Berkeley and the Marines-Truth!

Berkeley, California, Asked a Marine Recruiting Station to Leave the City-Truth! But Reversed!

Summary of eRumor:

The forwarded email says that the city council of Berkeley, California voted 8 to 1 to tell the United States Marines that their down recruiting station is not welcome in the city and that if they choose to say they will be “uninvited and unwelcome guests.”  The eRumor also includes a letter from a businessman who said that because of the city council’s decision he’s going to stop doing business with anyone in Berkeley.  

The Truth:

On January 29, 2008, the Berkeley city council did vote 8 to 1 to tell the Marines that their recruiting station in the downtown district “was not welcome.”  In a letter intended for the Marines they also told recruiters that if they elected to stay it would be as “uninvited and unwelcome guests.”

On February 12, 2008, the city council took back the letter and issued a new statement that said the council recognized the recruiters’ right to be located in Berkeley but also recognized the right of others to protest or support their presence.  The city council also said it opposes the recruitment of young people into the Iraq war.

The recruiting office had been operating for about a year but toward the end of 2007 a group calling itself Code Pink began regular protests against the presence of the Marines.

In a separate vote 8 to 1 vote at the January 29 meeting, the Berkeley city council gave support to Code Pink by granting the protest group a designated parking space in front of the recruiting office from noon to 4:00pm every Wednesday for six months.  The city council also gave Code Pink a free sound permit during those hours.  Mayor Tom Bates was quoted as saying “I believe in the Code Pink cause.  The Marines don’t belong here, they shouldn’t have come here, and they should leave.”  The February 12 meeting left the Code Pink permits remain in place.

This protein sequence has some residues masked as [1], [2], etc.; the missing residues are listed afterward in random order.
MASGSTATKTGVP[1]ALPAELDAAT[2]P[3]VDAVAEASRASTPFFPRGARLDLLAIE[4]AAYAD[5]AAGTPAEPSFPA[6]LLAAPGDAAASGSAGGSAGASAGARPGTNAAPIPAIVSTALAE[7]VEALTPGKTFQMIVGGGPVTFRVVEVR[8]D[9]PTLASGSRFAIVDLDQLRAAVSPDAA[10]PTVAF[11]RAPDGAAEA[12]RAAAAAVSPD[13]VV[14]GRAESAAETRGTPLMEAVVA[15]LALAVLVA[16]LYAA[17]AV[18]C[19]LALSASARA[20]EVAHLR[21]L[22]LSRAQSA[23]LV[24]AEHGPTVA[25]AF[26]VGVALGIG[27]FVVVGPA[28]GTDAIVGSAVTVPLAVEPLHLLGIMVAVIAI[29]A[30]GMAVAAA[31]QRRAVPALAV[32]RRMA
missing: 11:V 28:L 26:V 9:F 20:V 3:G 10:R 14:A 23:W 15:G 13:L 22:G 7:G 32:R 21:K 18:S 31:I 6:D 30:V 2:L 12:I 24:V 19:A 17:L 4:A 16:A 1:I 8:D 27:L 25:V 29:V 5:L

In response in February, 2008, legislation was introduced in both houses of congress called the Semper Fi Act of 2008 that would rescind more than $2 million in federal funds for Berkeley.  Mayor Bates objected saying that the federal earmarks were for schools, water ferries, and police communications and should not be in jeopardy because of the city council’s actions.  At the same time Bates issued an apology to the families of any service personnel serving in Iraq and said “We want them to come home and be safe at home.”

The letter from businessman Brian Dennard of Meridian Development Group is authentic.  In it he chastises the Berkeley City Council for its decision and declares that his company is no longer going to do business with anyone in Berkeley.  Dennard said he never intended for the letter to become so widely distributed.  He had sent it to a few of his contacts and it got circulated from person to person and mushroomed.  He said that he spends much of his day answering phone calls and emails asking if he really wrote the letter and that the response has been overwhelmingly positive.

Updated 2/11/08